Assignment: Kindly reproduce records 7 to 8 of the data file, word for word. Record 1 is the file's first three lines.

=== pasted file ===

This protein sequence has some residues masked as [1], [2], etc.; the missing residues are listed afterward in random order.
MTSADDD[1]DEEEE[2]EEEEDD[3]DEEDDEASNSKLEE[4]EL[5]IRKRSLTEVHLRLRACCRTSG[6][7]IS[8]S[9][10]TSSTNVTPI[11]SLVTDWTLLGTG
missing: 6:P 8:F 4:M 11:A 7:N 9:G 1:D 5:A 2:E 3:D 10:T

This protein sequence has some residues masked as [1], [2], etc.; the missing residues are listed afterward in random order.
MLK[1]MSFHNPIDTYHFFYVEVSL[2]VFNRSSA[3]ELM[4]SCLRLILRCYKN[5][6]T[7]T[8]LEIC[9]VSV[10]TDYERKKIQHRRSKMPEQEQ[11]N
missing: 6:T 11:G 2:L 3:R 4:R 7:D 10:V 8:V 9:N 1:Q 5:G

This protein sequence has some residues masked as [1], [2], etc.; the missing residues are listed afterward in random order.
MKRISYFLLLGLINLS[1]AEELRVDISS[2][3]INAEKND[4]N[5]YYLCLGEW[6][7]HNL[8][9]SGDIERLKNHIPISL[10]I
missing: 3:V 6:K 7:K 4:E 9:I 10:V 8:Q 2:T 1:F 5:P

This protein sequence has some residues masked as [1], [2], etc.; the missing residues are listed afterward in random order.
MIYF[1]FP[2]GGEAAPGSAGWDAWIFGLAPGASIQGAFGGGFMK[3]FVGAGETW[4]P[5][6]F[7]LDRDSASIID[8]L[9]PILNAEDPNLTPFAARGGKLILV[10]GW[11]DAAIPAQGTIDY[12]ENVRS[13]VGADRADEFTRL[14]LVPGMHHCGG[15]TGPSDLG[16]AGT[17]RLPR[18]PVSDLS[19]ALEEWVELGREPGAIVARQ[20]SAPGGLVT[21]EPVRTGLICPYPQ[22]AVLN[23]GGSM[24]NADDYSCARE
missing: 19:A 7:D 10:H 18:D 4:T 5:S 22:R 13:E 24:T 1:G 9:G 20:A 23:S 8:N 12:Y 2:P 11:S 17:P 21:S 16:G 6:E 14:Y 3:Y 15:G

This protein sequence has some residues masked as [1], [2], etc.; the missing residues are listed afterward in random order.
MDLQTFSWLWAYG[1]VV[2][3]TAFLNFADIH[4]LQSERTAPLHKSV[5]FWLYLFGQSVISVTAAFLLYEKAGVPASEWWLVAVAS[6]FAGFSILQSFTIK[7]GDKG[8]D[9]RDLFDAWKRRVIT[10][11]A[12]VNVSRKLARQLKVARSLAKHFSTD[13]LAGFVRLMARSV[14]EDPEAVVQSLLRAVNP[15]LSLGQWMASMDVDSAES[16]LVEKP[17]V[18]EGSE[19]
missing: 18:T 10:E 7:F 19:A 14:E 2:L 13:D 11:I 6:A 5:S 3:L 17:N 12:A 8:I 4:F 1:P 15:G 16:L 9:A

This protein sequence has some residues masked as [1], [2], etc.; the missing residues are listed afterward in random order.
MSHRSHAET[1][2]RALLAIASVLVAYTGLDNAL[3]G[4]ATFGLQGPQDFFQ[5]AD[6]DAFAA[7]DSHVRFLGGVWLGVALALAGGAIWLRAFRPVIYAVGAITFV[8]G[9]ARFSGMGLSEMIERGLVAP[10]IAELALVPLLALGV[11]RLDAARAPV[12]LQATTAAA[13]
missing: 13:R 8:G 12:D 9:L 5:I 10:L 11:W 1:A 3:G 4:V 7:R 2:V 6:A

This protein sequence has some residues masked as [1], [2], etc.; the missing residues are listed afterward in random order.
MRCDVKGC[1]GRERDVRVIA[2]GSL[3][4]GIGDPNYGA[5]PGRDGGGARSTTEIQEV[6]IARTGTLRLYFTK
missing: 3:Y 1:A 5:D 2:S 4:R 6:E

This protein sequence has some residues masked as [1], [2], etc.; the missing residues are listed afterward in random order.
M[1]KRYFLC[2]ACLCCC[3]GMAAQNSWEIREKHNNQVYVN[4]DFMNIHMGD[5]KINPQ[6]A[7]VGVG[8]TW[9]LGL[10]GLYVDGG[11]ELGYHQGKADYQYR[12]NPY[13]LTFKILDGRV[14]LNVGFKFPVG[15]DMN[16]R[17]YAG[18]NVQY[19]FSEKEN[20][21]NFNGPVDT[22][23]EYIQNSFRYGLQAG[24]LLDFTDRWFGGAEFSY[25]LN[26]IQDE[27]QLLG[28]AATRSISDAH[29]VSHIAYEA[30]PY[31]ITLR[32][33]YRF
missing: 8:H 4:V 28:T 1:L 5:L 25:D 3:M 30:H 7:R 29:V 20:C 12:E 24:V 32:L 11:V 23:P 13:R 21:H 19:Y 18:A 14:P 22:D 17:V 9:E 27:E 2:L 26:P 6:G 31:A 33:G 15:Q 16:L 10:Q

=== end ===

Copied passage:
This protein sequence has some residues masked as [1], [2], etc.; the missing residues are listed afterward in random order.
MRCDVKGC[1]GRERDVRVIA[2]GSL[3][4]GIGDPNYGA[5]PGRDGGGARSTTEIQEV[6]IARTGTLRLYFTK
missing: 3:Y 1:A 5:D 2:S 4:R 6:E

This protein sequence has some residues masked as [1], [2], etc.; the missing residues are listed afterward in random order.
M[1]KRYFLC[2]ACLCCC[3]GMAAQNSWEIREKHNNQVYVN[4]DFMNIHMGD[5]KINPQ[6]A[7]VGVG[8]TW[9]LGL[10]GLYVDGG[11]ELGYHQGKADYQYR[12]NPY[13]LTFKILDGRV[14]LNVGFKFPVG[15]DMN[16]R[17]YAG[18]NVQY[19]FSEKEN[20][21]NFNGPVDT[22][23]EYIQNSFRYGLQAG[24]LLDFTDRWFGGAEFSY[25]LN[26]IQDE[27]QLLG[28]AATRSISDAH[29]VSHIAYEA[30]PY[31]ITLR[32][33]YRF
missing: 8:H 4:V 28:T 1:L 5:L 25:D 3:M 30:H 7:R 29:V 20:C 12:E 24:V 32:L 11:V 23:P 13:R 21:H 19:Y 18:A 14:P 22:D 17:V 9:E 27:E 2:L 26:P 6:G 31:A 33:G 15:Q 16:L 10:Q